Parallely, misdirected or misinterpreted pseudo-scientific research and biased conclusions have paved the way historically in forming a different consensus on this issue, with help from the fact that some pockets of the media have consistently failed to accurately interpret the more statistical conclusions of climate-change studies. The result is headlines like ‘Scientists  struggle to explain global warming slowdown’.

“I don't believe in global warming” by Banksy. Credit: dullhunk/Flickr, CC BY 2.0

“I don’t believe in global warming” by Banksy. Credit: dullhunk/Flickr, CC BY 2.0

The results of this marketing are amazing. For example, a February 2016 survey by the National Centre for Science Education found that three out of five high-school teachers in the US were unaware of the scientific consensus on global warming, and that one in three brought that ignorance to their classroom, encouraging their students to discuss the climate-change “controversy”. The Nature Climate Change report showed that misperception about climate change “is strongly associated with reduced levels of policy support and injunctive beliefs” (that is, beliefs that action should be taken to mitigate global warming).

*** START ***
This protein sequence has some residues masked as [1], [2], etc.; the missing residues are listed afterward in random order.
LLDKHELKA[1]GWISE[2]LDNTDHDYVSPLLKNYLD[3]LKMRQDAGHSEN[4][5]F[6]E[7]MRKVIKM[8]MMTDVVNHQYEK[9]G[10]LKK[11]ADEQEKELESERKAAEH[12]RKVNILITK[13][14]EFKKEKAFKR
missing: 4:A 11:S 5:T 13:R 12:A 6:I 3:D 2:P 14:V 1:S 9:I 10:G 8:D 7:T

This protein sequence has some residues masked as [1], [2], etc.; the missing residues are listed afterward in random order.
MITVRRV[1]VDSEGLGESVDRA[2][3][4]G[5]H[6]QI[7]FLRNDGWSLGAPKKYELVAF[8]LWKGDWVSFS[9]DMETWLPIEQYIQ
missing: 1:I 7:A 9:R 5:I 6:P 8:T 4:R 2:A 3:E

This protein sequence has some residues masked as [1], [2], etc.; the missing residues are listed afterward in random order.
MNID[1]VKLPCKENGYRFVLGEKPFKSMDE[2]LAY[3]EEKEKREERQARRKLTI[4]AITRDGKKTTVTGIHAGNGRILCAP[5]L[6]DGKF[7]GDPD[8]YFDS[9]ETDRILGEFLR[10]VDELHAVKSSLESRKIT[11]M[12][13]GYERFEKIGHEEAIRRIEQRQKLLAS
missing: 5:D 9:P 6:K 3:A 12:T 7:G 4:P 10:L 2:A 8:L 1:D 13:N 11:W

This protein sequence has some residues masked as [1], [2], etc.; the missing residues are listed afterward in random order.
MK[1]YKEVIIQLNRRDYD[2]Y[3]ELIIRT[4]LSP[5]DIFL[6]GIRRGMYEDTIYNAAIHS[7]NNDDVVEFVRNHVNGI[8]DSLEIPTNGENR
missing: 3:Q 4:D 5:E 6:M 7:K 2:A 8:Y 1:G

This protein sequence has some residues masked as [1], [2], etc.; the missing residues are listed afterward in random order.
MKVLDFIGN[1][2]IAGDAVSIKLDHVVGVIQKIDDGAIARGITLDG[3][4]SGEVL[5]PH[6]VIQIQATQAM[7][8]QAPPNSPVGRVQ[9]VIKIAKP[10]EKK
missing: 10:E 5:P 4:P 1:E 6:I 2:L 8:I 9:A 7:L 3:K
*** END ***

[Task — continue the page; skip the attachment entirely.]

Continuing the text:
These statistics place the need for the “consensus on consensus” report into context: as putting on display the level of certainty shared by experts and which, as the consensus study’s lead author John Cook of Harvard University puts it, “helps change political discourse around climate-change.”  The effect of one such shift in discourse is visible in Barack Obama’s federally-funded report, which concluded global warming is making us all sick and that the loss in property due to it will be $2.5 trillion – bigger than the Indian economy – by the year 2100. However, such conclusions are being buried under a pile of misdirection.

The fantasy of climate-change denial is that our rate of consumption of resources has no lasting impact on the planet. It is a comfortable state of denial, one that makes the scepticism easy to swallow, even motivated. In the age of the Internet and mass-media, the idea that the truth can be substituted by repetition has been tried quite often, and in spheres as varied as politics, religion and environmental research. It’s something that we need to be wary about, for unlike other stories that can be debated over dinner with our grandchildren, climate change may turn out to be the most tragic.

Binit Priyaranjan is a student of literature at the Delhi University and a freelance writer.